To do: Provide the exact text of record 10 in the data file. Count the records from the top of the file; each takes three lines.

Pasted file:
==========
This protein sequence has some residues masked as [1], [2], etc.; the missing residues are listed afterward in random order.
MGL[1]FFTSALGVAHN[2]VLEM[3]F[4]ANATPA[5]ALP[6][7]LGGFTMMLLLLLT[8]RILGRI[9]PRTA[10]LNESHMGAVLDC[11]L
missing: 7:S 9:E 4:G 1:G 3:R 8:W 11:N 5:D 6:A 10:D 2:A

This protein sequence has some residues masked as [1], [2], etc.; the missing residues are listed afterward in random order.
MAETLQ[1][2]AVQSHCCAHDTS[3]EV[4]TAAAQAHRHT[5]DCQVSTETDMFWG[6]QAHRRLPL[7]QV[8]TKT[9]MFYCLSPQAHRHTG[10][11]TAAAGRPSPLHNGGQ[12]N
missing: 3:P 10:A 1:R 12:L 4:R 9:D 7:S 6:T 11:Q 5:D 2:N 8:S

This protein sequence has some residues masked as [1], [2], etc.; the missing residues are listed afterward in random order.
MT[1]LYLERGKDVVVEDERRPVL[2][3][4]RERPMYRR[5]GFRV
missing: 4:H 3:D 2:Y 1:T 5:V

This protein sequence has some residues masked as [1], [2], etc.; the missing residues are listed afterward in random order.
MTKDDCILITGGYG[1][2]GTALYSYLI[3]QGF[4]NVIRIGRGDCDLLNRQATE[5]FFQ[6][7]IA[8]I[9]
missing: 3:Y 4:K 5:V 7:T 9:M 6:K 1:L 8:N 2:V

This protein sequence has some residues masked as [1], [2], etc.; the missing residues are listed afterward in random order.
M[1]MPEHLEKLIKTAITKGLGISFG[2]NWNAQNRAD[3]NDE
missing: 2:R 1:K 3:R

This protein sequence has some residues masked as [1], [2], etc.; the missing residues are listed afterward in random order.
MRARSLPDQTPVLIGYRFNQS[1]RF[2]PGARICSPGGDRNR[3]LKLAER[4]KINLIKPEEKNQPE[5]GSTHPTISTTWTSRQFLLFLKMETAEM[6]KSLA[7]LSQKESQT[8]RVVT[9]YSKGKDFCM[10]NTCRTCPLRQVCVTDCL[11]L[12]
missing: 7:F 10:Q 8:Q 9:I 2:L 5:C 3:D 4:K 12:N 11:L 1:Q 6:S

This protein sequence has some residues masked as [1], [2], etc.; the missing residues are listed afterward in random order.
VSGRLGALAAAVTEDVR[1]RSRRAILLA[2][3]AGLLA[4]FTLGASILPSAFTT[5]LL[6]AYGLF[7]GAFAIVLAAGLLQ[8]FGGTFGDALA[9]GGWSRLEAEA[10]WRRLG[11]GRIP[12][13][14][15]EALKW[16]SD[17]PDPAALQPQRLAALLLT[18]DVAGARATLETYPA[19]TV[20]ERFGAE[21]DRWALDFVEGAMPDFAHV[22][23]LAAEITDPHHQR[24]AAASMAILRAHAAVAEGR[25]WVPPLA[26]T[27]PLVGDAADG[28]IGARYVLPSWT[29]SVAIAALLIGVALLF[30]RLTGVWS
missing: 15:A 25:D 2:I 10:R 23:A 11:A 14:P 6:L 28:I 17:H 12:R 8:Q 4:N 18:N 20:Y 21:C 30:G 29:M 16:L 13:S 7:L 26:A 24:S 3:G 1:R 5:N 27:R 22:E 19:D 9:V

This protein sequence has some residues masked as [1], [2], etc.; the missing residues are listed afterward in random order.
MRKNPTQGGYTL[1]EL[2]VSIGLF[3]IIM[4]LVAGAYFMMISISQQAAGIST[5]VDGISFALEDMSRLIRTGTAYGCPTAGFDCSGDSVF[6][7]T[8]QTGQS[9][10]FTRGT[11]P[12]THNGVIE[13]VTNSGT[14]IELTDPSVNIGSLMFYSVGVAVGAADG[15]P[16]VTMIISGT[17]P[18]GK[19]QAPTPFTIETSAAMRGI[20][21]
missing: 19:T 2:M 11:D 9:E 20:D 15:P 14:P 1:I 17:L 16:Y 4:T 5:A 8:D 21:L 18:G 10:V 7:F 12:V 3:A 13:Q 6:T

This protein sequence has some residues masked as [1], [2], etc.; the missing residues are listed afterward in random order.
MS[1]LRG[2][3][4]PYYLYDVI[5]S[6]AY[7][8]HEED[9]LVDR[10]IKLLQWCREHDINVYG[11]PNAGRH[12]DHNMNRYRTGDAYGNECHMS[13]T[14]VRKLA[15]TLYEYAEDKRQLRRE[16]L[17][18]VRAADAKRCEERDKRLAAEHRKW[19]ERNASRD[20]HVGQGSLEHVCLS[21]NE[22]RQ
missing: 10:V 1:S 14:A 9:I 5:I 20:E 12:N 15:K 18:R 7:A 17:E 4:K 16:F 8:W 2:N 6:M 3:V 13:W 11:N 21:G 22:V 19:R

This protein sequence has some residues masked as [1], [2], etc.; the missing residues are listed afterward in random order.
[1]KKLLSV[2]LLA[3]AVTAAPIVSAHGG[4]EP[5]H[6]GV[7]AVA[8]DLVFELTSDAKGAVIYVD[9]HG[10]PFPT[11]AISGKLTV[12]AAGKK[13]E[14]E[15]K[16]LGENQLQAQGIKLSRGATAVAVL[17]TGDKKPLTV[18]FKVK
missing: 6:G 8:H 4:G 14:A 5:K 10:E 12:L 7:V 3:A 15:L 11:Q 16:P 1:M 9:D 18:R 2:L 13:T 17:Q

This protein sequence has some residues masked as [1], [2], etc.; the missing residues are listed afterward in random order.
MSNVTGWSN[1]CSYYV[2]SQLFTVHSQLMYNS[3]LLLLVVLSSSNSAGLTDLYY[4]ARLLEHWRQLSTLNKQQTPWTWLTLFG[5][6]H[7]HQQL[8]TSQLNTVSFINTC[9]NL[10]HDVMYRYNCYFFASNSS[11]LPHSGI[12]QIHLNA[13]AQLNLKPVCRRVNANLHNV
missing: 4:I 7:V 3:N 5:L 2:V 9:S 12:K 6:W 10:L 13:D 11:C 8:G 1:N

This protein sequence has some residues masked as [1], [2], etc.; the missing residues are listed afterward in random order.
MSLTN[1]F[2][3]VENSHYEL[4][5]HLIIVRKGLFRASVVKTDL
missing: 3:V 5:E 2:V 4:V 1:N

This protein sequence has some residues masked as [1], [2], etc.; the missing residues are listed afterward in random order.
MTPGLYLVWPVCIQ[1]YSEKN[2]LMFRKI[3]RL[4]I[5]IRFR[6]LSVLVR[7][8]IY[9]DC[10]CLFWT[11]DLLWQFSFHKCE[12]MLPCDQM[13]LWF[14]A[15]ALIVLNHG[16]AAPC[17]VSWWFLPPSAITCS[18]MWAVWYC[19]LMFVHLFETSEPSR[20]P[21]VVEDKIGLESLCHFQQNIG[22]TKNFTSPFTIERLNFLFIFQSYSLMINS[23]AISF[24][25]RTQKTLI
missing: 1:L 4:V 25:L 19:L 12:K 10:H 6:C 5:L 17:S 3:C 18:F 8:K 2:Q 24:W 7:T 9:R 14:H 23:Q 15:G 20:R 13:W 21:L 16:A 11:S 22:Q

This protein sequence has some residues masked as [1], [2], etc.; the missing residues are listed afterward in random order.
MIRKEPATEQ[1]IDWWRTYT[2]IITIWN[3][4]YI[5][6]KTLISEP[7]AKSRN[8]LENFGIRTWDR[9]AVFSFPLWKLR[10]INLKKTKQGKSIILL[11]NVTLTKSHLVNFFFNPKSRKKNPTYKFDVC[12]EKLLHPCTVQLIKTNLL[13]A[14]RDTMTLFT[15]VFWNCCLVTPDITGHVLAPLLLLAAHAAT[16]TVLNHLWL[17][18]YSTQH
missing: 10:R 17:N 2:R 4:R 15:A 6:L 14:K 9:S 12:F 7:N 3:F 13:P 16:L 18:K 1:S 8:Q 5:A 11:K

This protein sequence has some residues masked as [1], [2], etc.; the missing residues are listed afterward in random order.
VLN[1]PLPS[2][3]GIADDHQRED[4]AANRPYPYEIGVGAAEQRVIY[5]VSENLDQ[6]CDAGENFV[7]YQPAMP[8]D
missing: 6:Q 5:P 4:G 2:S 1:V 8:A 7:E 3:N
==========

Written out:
This protein sequence has some residues masked as [1], [2], etc.; the missing residues are listed afterward in random order.
[1]KKLLSV[2]LLA[3]AVTAAPIVSAHGG[4]EP[5]H[6]GV[7]AVA[8]DLVFELTSDAKGAVIYVD[9]HG[10]PFPT[11]AISGKLTV[12]AAGKK[13]E[14]E[15]K[16]LGENQLQAQGIKLSRGATAVAVL[17]TGDKKPLTV[18]FKVK
missing: 6:G 8:H 4:G 14:A 5:K 10:E 12:L 7:V 3:A 15:L 11:Q 16:P 1:M 9:D 18:R 2:L 13:T 17:Q